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The Mass Media

The Mass Media

The Mass Media

This Week in Boston History


October 16(1846) Boston dentist William T. G. Morton demonstrates first use of ether as an anesthetic at Massachusetts General Hospital. The dentist famously remarked to spectators, “Gentlemen, this is no humbug.”

October 17(1787) Prince Hall filed a petition with Boston’s School Committee for equality in the town’s public schools. The leader gathered signatures from over forty members of Boston’s growing African American community in an attempt to remediate racist legislation and constant harassment faced by the town’s black residents.

October 18(1648) Boston Shoemakers, America’s first labor organization, formed in Beantown.

October 19(1735) John Adams born in North Braintree, now Quincy. The American statesman would serve as a diplomat, congressman, and vice president before succeeding George Washington as president. Adams lost his bid for reelection to Thomas Jefferson in the contentious election of 1800.

October 20(2004) The Boston Red Sox beat the New York Yankees, 10-3 in game seven of Major League Baseball’s ALCS playoffs series, advancing the team to its first World Series in eighteen years. Boston’s “Dirt Dogs” had battled back from a 0-3 series deficit, to defeat their bitter rivals in what has been called the biggest upset in sports history.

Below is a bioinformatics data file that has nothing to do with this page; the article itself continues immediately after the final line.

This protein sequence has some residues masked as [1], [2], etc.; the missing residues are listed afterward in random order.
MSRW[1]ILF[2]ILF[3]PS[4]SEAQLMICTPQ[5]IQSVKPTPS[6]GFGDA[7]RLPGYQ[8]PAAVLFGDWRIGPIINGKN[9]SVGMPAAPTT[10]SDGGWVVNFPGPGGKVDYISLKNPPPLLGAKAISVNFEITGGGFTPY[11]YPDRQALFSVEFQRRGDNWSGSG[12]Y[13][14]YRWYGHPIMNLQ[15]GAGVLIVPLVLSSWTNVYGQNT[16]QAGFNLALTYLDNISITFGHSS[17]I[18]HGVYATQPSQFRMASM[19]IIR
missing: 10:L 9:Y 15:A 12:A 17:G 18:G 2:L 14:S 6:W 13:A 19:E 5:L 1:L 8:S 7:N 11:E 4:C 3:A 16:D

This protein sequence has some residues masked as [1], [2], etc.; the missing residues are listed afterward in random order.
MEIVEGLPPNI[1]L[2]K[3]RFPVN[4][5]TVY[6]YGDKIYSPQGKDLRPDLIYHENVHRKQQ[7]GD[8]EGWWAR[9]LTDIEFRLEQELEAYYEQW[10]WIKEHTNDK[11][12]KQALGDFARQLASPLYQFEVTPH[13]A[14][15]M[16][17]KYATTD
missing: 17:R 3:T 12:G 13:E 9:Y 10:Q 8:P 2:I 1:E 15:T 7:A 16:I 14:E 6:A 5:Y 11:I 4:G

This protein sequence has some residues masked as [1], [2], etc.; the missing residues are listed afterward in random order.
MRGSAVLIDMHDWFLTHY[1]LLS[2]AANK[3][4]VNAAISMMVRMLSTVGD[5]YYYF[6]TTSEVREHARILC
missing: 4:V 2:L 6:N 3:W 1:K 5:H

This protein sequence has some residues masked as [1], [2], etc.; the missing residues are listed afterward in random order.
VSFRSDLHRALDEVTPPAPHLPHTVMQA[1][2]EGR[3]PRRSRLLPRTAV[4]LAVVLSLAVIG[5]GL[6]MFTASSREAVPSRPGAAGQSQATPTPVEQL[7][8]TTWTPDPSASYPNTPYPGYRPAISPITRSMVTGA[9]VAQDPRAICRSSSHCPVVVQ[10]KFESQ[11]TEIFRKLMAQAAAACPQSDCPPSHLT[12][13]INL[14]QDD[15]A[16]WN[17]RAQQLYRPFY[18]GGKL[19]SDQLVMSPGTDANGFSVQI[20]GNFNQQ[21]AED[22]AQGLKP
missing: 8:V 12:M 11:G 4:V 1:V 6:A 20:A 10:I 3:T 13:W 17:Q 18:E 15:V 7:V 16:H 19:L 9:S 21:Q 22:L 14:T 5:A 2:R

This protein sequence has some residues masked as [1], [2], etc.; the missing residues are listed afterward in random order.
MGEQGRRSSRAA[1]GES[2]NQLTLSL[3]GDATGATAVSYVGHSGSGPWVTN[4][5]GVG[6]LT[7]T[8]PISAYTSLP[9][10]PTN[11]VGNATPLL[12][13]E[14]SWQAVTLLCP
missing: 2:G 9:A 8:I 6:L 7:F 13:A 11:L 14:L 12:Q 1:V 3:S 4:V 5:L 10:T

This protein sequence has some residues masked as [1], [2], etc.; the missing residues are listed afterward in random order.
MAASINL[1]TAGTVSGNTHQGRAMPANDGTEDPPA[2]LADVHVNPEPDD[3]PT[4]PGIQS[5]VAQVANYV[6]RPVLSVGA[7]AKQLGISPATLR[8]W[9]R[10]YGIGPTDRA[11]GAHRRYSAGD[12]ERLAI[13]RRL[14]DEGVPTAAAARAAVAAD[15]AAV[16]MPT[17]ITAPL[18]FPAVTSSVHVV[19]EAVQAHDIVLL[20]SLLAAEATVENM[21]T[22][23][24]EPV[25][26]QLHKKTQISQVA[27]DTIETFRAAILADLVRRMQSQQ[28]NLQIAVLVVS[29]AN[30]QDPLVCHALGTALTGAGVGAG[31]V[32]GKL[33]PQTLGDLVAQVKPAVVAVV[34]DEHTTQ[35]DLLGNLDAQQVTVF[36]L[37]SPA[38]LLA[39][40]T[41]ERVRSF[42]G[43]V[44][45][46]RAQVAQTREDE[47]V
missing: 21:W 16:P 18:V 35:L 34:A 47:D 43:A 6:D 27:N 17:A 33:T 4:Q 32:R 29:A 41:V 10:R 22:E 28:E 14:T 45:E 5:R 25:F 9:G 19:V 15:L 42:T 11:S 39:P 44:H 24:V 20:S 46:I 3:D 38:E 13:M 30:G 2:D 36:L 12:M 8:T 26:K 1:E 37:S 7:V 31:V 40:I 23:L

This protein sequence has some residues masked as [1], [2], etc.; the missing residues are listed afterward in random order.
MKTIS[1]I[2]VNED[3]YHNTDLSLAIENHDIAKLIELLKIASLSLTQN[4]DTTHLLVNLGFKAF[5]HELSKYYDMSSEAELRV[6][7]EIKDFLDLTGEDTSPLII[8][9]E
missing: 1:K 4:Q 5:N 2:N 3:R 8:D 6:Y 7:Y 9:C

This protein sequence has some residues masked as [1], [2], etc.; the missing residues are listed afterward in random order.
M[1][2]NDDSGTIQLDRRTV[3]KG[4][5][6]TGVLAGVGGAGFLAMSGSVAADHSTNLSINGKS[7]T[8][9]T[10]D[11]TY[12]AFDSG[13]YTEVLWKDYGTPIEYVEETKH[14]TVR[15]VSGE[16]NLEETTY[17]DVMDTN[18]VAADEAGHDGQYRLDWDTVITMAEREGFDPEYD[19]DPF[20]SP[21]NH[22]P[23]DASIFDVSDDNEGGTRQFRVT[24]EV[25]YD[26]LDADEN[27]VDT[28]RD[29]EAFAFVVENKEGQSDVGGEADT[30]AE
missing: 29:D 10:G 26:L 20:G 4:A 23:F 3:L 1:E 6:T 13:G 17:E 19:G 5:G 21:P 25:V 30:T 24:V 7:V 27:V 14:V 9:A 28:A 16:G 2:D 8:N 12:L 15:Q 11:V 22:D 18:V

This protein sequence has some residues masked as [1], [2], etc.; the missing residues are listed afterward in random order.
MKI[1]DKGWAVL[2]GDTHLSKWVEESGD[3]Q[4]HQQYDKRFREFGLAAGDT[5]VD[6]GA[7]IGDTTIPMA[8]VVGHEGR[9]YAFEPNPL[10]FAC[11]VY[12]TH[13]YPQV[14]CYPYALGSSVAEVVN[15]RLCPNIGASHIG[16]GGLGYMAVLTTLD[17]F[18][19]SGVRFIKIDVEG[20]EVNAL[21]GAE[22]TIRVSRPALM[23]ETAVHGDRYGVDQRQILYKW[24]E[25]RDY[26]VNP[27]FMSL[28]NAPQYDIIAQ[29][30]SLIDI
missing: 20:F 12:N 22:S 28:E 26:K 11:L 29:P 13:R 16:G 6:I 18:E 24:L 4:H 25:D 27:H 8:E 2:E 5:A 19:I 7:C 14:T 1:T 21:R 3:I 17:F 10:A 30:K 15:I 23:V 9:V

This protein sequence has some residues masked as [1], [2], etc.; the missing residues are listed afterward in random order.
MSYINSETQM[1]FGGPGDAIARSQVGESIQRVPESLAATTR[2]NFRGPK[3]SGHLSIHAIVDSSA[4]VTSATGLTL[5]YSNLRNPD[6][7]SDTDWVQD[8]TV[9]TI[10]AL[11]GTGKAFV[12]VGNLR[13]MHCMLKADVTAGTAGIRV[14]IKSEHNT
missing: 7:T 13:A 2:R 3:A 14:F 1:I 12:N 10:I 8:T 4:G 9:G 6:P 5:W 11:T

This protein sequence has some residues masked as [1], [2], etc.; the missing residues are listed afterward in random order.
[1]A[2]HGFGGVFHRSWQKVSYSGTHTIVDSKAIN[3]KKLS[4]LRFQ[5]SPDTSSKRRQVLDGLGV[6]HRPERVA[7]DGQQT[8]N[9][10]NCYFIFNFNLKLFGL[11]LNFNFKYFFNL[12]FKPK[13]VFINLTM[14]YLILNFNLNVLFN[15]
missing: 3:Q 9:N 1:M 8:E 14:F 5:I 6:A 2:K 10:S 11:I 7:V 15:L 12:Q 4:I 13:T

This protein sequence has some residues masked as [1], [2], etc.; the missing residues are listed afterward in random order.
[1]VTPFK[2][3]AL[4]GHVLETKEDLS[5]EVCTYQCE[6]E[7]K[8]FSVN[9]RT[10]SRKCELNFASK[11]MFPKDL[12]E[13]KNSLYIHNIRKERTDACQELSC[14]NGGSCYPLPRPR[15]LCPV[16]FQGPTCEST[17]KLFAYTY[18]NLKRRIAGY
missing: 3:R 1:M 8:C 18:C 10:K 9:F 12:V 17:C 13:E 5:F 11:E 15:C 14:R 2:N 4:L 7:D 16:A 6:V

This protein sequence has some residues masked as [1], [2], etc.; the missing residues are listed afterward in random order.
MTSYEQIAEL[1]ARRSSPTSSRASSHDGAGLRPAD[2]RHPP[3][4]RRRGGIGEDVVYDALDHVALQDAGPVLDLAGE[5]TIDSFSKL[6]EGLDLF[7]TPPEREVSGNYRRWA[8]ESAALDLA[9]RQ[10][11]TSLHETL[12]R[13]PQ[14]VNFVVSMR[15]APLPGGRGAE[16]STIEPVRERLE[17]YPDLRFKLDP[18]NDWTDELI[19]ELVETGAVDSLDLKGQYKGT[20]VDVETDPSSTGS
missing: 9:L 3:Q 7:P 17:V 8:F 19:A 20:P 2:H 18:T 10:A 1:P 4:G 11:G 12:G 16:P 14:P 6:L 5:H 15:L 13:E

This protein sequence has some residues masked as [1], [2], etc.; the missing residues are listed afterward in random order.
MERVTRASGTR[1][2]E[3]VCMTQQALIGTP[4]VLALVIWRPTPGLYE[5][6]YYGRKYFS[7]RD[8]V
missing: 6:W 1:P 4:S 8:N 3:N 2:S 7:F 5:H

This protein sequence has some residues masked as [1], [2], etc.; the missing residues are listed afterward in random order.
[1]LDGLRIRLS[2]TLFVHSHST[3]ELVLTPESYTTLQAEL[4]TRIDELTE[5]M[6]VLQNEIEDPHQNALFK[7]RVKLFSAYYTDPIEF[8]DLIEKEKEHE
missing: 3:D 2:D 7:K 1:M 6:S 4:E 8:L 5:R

(1979) JFK Library dedicated at Dorchester’s Columbia Point.

October 21(1797) USS Constitution launched in Boston. The vessel earned the nickname “Old Ironsides” when an American sailor observed that British cannonballs seemed to bounce off her hull. The oldest commissioned warship in the world, the Constitution resides at the Charlestown Navy Yard.

October 22(1844) As many as 100,000 religious followers of William Miller gathered in Massachusetts to await the Second Coming of Jesus Christ. The Baptist preacher had projected the Armageddon’s date based on figures he extracted from the Bible. Needless to say, his figures were a smidge off. The incident is known as ‘The Great Disappointment.’

October 23(1788) Sarah Hale born in Newport, New Hampshire. Her novels and poems made her a prominent literary figure, and earned her an appointment as editor of the well-respected Ladies’ Magazine, later known as Godey’s Lady Book. The great “lady editor” served the Boston community as president of the Seaman’s Aid Society, training local women in trades while providing nurseries for their children.